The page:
- Who We Are
- Research Center
- Activists & Advocates
- Patients & Families
- Health Care Providers
- Support Us
- Press Room
This Week in the Movement
Posted by Melissa Barber on June 22, 2012
Throughout the week, we keep people up-to-date with information about the Death with Dignity movement and other topics related to end-of-life care through Facebook and Twitter. Below are highlights from this week.
Efforts regarding Death with Dignity:
- Last Friday's ruling by the British Columbia Supreme Court regarding assisted death continued to dominate news. Check out our summary of the ruling.
- The Globe and Mail's André Picard, in his piece "The importance of picking a vocabulary for dying" wrote, "Calling medically assisted dying suicide is a lot like calling surgery a knife attack."
- Gloria Taylor, a plaintiff in the BC case, was granted a constitutional exception allowing her to request assistance in dying. She held an emotional press conference on Monday.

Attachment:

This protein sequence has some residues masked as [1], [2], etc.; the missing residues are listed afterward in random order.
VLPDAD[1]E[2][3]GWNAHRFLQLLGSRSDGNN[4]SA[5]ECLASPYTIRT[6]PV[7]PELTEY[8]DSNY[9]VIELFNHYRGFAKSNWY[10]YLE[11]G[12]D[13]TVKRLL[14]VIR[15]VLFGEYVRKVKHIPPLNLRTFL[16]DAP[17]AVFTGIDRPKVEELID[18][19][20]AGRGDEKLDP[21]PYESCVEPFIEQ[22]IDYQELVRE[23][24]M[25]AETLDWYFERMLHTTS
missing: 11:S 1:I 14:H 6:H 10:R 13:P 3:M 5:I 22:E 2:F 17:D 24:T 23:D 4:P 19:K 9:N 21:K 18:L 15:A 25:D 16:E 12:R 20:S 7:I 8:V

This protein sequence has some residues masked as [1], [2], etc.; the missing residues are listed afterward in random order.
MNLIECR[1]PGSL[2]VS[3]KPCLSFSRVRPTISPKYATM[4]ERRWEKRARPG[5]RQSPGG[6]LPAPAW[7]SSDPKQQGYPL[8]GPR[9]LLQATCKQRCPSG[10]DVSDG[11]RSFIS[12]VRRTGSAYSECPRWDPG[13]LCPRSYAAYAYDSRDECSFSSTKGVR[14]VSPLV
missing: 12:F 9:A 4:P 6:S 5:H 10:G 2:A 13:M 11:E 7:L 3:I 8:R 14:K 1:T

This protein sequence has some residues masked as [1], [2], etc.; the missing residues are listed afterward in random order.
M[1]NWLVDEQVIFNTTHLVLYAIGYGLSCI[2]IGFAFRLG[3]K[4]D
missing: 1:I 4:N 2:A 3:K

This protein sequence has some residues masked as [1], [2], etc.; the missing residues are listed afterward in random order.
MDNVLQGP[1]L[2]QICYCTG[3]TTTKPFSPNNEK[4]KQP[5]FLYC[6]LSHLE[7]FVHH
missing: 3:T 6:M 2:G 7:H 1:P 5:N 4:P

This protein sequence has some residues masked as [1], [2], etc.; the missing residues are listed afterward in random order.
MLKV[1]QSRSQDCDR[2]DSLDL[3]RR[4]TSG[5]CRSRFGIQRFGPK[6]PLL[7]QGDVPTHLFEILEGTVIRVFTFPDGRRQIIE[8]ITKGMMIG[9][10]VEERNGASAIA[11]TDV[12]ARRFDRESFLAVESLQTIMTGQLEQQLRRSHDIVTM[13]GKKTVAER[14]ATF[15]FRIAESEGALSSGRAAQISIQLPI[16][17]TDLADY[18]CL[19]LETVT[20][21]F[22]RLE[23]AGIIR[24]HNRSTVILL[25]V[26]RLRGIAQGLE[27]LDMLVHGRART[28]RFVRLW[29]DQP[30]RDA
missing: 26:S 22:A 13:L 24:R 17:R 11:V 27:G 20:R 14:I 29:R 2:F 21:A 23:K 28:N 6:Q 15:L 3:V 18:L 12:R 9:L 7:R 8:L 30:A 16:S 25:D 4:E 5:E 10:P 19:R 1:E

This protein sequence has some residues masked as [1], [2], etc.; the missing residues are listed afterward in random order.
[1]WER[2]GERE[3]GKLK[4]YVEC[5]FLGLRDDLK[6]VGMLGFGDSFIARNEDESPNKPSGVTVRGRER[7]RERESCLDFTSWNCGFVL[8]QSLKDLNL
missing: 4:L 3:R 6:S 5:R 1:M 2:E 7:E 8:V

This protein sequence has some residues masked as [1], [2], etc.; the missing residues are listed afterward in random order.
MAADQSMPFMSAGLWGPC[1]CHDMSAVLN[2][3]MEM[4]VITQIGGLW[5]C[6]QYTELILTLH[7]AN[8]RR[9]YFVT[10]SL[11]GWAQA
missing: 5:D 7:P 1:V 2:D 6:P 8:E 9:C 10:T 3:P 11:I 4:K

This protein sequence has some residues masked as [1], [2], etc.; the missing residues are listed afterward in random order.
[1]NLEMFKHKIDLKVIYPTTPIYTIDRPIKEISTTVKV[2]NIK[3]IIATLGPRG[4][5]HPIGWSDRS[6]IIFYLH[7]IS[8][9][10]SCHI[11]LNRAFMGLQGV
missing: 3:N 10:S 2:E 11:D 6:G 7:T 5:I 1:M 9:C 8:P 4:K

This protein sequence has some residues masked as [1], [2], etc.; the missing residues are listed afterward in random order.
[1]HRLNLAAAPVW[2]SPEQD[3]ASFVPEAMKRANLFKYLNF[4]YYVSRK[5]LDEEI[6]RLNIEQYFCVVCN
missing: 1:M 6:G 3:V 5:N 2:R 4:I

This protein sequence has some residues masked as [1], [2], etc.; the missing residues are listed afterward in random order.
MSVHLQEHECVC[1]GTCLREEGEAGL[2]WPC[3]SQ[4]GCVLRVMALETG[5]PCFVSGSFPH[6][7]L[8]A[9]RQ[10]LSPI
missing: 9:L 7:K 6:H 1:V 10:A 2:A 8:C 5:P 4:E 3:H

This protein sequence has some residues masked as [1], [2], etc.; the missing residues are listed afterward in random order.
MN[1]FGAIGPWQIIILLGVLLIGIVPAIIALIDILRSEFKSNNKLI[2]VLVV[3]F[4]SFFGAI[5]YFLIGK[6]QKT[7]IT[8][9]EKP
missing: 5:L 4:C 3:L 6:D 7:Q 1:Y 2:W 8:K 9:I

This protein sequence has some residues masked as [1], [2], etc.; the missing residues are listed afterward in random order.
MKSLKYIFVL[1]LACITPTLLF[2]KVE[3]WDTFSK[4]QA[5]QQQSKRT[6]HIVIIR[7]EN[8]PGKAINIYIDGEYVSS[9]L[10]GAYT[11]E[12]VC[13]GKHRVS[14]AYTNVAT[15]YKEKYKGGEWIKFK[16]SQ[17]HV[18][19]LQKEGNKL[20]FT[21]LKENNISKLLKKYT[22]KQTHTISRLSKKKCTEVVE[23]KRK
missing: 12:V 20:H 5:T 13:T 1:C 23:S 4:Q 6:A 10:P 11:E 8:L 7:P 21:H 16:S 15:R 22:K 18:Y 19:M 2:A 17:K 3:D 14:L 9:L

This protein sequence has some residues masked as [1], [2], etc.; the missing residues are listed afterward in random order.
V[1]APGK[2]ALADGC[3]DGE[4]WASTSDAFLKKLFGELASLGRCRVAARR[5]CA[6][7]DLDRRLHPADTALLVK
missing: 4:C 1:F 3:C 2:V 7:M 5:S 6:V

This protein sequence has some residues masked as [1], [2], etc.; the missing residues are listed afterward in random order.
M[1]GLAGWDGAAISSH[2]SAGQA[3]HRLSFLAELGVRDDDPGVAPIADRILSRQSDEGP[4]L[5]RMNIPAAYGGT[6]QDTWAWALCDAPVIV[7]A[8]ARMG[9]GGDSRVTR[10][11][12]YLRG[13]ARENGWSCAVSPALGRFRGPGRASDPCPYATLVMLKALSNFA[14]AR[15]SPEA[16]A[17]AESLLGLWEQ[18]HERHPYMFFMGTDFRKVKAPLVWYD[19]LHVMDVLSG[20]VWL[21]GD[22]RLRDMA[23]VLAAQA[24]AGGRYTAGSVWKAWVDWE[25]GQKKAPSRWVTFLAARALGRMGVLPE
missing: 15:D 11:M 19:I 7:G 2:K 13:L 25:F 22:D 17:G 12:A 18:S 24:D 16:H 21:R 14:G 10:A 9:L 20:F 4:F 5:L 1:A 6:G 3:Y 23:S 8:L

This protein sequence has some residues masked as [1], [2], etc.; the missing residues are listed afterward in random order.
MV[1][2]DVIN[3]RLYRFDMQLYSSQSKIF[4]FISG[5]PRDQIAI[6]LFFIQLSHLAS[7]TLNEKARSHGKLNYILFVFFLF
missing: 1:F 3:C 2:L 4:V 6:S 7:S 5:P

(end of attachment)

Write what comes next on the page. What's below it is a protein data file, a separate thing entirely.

Discussions about death, dying, and grieving:
- Better end-of-life care begins with open and honest conversations about death and dying. This UK doctor called on doctors to step up and lead this culture shift.
- Checklists were a revelation in improving the safety of surgeries, and now a Harvard group is going to test the effectiveness of checklists to help make sure terminally ill patients get the end-of-life care they desire.
- Thinking about treatment goals when documenting and discussing your end-of-life care wishes can help guide your loved ones through the tough decisions they might make on your behalf.
Posted on June 22, 2012 in In the News
Defend dignity. Take action.
You are the key to ensuring well-crafted Death with Dignity laws for all Americans. With your financial and volunteer help, the Death with Dignity National Center, a 501(c)(3), non-partisan, nonprofit organization, has been the leading advocate in the Death with Dignity movement. Individual contributions helped us pass new Death with Dignity laws in Washington and Vermont, defend the Oregon law, and provide education and outreach programs for the vitality of the Death with Dignity movement.